Communities and Justice

Alternative Dispute Resolution

What is alternative dispute resolutions?

Alternative dispute resolution (ADR) is a term used to describe a variety of different voluntary processes where an impartial facilitator helps people resolve disputes (section 37).

ADR provides a confidential space for family/kin and practitioners to discuss what needs to change, to keep children safe and develop a plan to achieve this. It also allows the child, parents and family/kin to be involved in major decisions affecting them.

ADR may be offered in the following stages of assessment and case planning:

  • after a safety assessment has been completed and a child has been found to be safe or safe with plan
  • after a risk assessment has been completed and a child is at high or very high risk
  • after a risk re-assessment has been completed and a child is assessed as continuing to be at high or very high risk
  • before a Family Action Plan is developed or as a process to develop a Family Action Plan
  • when a Family Action Plan is due for review and child protection concerns are still present.
  • when completing an Alternate Assessment and it is identified there are ongoing risk issues for a child.
ADR: Family Group Conferencing (FGC)

The Department’s preferred model of ADR is Family Group Conferencing (FGC).

FGC is a family-focused, strengths based form of alternative dispute resolution (ADR) which aims to strengthen partnerships between family members and encourage parental decision making and responsibility. FGC helps inform case planning and provides an opportunity for family/kin to develop their own plan to keep their children safe. It aims to:

  • Place children and family/kin at the centre of planning and decision making
  • Empower parents and family/kin in decision making about the safety and wellbeing of their children
  • Improve outcomes for children by providing them with a stronger voice
  • Build respectful relationships through open communication.

When the form of ADR used is FGC, the Department or the PSP provider – whichever exercises primary case responsibility:

  • Takes an active role in arranging the FGC
  • Requests participation of practitioners from the other agency (the Department or the PSP provider not arranging FGC).

See expenditure incurred by the Department for when the Department incurs expenditure for FGC. 

ADR: other models and approaches

Other approaches may be more appropriate depending on the circumstances of the child and family. These approaches include:

  • Perinatal or Pregnancy Family Conferencing (PFC) for unborn children
  • Family Dispute Resolution (FDR), facilitated by NSW Legal Aid or a funded family dispute resolution service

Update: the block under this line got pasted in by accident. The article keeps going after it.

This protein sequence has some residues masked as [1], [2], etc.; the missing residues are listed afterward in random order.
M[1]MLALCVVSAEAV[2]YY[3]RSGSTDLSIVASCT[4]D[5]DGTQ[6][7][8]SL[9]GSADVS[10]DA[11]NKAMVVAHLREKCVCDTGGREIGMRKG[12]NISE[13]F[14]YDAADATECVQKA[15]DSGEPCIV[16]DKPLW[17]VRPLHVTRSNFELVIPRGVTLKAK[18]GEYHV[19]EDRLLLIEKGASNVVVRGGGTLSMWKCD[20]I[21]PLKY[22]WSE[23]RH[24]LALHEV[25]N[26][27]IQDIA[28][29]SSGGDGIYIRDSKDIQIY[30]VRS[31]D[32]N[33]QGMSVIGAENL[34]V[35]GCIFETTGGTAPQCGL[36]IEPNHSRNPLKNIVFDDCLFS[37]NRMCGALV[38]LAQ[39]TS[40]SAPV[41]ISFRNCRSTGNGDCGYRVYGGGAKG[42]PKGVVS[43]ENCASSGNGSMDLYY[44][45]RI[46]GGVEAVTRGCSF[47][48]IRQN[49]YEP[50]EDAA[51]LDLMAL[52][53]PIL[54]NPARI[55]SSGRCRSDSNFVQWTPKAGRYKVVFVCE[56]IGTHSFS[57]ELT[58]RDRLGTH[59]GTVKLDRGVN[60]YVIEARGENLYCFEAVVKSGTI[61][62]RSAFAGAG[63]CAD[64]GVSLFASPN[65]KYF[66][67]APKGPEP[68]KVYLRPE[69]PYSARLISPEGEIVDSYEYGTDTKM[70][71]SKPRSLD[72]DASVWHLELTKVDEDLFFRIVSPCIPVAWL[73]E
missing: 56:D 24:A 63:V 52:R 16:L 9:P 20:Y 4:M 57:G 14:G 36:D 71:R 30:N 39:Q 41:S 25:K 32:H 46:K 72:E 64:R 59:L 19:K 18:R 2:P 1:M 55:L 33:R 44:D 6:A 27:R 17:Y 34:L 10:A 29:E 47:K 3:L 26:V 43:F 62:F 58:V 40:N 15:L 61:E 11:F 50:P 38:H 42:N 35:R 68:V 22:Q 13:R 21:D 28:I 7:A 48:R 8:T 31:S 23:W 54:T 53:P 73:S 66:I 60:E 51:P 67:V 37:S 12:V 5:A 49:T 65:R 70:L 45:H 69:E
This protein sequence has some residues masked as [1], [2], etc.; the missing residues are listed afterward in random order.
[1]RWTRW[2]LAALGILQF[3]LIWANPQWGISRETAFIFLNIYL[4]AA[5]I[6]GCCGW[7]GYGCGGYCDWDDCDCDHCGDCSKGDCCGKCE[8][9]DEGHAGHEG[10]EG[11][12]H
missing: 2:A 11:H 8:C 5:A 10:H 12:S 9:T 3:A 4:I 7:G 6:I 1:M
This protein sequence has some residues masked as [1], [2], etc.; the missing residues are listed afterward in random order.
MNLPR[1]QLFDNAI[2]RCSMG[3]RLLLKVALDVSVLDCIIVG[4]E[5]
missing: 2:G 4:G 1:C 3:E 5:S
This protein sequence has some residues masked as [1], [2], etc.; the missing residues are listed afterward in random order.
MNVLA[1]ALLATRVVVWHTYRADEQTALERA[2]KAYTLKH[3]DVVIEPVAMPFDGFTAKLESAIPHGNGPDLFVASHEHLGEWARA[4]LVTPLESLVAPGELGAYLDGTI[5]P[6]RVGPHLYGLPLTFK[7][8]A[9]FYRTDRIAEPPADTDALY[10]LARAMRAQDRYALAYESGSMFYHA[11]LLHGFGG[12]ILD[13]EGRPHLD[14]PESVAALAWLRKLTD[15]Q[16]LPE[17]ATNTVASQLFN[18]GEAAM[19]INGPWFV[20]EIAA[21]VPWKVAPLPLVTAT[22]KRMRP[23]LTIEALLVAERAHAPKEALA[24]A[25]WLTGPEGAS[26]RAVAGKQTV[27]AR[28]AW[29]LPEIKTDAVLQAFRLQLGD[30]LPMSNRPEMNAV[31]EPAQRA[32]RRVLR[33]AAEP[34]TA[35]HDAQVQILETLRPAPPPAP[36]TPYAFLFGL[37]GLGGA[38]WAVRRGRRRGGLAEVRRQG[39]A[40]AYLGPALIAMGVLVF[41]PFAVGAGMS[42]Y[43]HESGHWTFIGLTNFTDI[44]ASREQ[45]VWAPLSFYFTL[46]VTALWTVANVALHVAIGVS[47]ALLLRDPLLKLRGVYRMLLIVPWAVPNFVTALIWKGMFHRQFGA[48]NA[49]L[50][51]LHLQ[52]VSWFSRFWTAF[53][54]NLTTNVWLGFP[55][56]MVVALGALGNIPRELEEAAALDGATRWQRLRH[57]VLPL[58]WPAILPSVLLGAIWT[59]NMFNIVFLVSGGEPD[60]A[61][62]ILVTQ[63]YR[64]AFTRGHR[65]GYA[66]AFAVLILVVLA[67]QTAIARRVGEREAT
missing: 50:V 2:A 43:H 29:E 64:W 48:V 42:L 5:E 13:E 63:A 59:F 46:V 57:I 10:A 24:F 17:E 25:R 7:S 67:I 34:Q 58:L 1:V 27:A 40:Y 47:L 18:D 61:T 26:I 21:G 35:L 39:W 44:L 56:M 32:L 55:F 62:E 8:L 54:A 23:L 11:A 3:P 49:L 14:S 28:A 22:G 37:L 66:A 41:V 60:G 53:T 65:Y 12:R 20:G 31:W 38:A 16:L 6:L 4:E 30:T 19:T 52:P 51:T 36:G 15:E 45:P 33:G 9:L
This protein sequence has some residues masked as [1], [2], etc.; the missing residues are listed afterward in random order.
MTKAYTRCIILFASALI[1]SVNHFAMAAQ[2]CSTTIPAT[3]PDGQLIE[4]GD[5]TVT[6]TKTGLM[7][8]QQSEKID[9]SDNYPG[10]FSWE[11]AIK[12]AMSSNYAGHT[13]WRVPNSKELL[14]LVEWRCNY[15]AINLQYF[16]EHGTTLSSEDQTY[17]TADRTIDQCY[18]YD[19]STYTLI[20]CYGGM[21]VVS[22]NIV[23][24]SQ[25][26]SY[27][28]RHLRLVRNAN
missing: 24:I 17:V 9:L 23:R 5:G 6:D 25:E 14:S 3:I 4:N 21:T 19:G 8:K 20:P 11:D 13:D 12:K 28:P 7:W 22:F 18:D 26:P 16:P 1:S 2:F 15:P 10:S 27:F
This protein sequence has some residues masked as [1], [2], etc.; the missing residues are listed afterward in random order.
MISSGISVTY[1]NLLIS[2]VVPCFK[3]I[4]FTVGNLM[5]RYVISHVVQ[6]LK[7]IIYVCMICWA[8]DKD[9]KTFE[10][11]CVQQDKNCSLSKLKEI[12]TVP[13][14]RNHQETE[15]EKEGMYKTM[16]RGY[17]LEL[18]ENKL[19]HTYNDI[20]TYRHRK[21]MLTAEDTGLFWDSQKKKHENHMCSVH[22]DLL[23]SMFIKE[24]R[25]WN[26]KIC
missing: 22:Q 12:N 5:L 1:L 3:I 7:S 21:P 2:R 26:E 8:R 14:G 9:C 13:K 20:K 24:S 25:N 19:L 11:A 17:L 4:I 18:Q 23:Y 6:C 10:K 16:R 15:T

• Care and Protection Mediation, facilitated by NSW Legal Aid
  • Mediation, facilitated by a Community Justice Centre mediator
  • Private mediation, facilitated by an accredited mediator - this could be a mediator chosen or agreed to by the family
  • Culturally appropriate forms of ADR, for example, Aboriginal Care Circles.

Also see use of ADR when responding to a child protection report.

Collaborating in ADR

PSP Providers may participate in court ordered ADRs if the Children’s Court has provided permission. If consent is obtained from the child, their parents and family/kin, a representative of the PSP provider (the ‘representative’) exercising (or soon to exercise) primary case responsibility may participate in other forms of ADR. This may include the child’s carers or practitioner, noting:

  • they have (or will have) a casework relationship with the child, their carers, parents, siblings and family/kin
  • they may possess first-hand knowledge about the child, the placement and carers
  • they may have a role in supporting implementation of the plan developed through ADR.

The following factors are considered by the Department’s practitioner arranging ADR, in relation to participation by the representative:

  • relevance of the likely input of the representative, to the issues in dispute
  • whether the representative’s input will help all parties reach an agreement
  • the nature and extent of the representative’s relationship with the child, their parents, siblings and family/kin
  • whether the representative attends all or part of the ADR
  • any other relevant factors.

Subject to consent, the Department’s practitioner arranging ADR requests that the representative participate. The representative may also request to be involved in ADR, upon becoming aware of a planned future ADR.

Last updated:

04 Apr 2023